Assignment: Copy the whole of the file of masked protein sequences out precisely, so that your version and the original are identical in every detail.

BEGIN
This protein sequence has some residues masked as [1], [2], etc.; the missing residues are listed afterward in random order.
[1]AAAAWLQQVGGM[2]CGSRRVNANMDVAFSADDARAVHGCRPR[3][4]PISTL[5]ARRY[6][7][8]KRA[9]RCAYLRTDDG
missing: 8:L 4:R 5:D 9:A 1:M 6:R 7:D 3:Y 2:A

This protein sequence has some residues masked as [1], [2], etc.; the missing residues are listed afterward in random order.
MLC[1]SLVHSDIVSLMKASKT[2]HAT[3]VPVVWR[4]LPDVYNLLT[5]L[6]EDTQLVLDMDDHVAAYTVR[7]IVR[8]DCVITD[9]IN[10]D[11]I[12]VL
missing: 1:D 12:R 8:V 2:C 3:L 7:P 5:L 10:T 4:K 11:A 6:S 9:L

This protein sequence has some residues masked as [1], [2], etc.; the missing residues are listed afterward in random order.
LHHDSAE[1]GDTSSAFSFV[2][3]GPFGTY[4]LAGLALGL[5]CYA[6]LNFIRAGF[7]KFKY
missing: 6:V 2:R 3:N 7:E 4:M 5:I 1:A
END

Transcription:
This protein sequence has some residues masked as [1], [2], etc.; the missing residues are listed afterward in random order.
[1]AAAAWLQQVGGM[2]CGSRRVNANMDVAFSADDARAVHGCRPR[3][4]PISTL[5]ARRY[6][7][8]KRA[9]RCAYLRTDDG
missing: 8:L 4:R 5:D 9:A 1:M 6:R 7:D 3:Y 2:A

This protein sequence has some residues masked as [1], [2], etc.; the missing residues are listed afterward in random order.
MLC[1]SLVHSDIVSLMKASKT[2]HAT[3]VPVVWR[4]LPDVYNLLT[5]L[6]EDTQLVLDMDDHVAAYTVR[7]IVR[8]DCVITD[9]IN[10]D[11]I[12]VL
missing: 1:D 12:R 8:V 2:C 3:L 7:P 5:L 10:T 4:K 11:A 6:S 9:L

This protein sequence has some residues masked as [1], [2], etc.; the missing residues are listed afterward in random order.
LHHDSAE[1]GDTSSAFSFV[2][3]GPFGTY[4]LAGLALGL[5]CYA[6]LNFIRAGF[7]KFKY
missing: 6:V 2:R 3:N 7:E 4:M 5:I 1:A